to secondary and tertiary hospitals. But our Hospitals are bursting at the
seams due to all the category of patients going to them. The other wrong
practice is we living in a state of denial, recently the very existence of
dengue was denied, instead of addressing the problem we are denying it so the
root cause of a problem can’t be identified and suitable combated.

Dr B. Bhaskar Rao said,
everyone is aware of what ails of the urban areas, they are also aware of
solutions, but there is none to address and implement them. Health of an
individual is the wealth of the nation. Quality care comes at a price, today it
requires 10 people coupled with technology to treat a patient and that is bound
to have a cost. No amount of revenue allocated by government to treat patients
through various schemes will suffice, because 85% of the population is eligible
for getting treated under it, instead of just the poor. Doles will not help,
instead the population should be encouraged to opt for health insurance which
costs the same as two cups of tea per day.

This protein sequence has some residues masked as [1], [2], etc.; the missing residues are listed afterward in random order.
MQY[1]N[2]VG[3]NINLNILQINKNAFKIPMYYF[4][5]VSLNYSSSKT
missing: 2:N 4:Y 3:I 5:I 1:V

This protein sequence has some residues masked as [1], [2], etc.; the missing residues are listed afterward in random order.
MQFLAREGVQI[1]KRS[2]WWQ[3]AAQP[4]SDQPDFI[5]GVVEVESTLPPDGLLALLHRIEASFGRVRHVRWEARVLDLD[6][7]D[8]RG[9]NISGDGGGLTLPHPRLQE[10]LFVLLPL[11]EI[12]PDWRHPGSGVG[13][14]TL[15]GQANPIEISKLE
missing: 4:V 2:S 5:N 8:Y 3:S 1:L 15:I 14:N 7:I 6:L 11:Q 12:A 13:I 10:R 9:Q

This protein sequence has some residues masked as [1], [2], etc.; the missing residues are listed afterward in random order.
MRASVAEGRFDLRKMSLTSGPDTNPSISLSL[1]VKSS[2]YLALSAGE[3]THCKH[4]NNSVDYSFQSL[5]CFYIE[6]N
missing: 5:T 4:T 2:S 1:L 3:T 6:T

Dr
Purnima Nagaraja
said, urbanization leads to stress and impacts
mental health, in days to come depression will overtake ailments like cardiac
and stroke. The neglect to mental health is reflected in the fact that we just
have one mental health hospital for the entire population of the state.  Dr
Vasuprada Kartic
said, urban living is leading to mental health problems,
in cities there is no semblence of work-life balancing. The increase in
diseases is due to stress in life in various forms causing psychosomatic
ailments. Dr Vijay Mahan, Professor of Medicine said, we are becoming easy
victims of urban ailments because as Indian we get all diseases 10 years ahead
of others. The reasons being our genes are bad, our healthcare system is not
efficient. So the way out is mass awareness on healthy living. Dr VIjay Chander
Reddy, Past President of IMA, said, an integrated system for comprehensive
healthcare is the need of the hour. Dr
Geeta Nagashree
, wanted the local healthcare workers like ANMs and Asha
workers to be leveraged effectively, there are such grassroot workers for every
600 to 800 people. Their services can be strengthened by training them for
early detection, which can greatly help improve the health of the people. Dr Vasant Kumar said, we not only have
to deal with communicable diseases but also non- communicable diseases (NCDs).
Today, even the urban poor suffer from NCDs and the percentage is alarmingly
high. The sad part is they have limited access to good healthcare. Though it is
a pessimistic situation, we have no option but to work and address the problem
on urgent basis. 

All this information is given in a press release.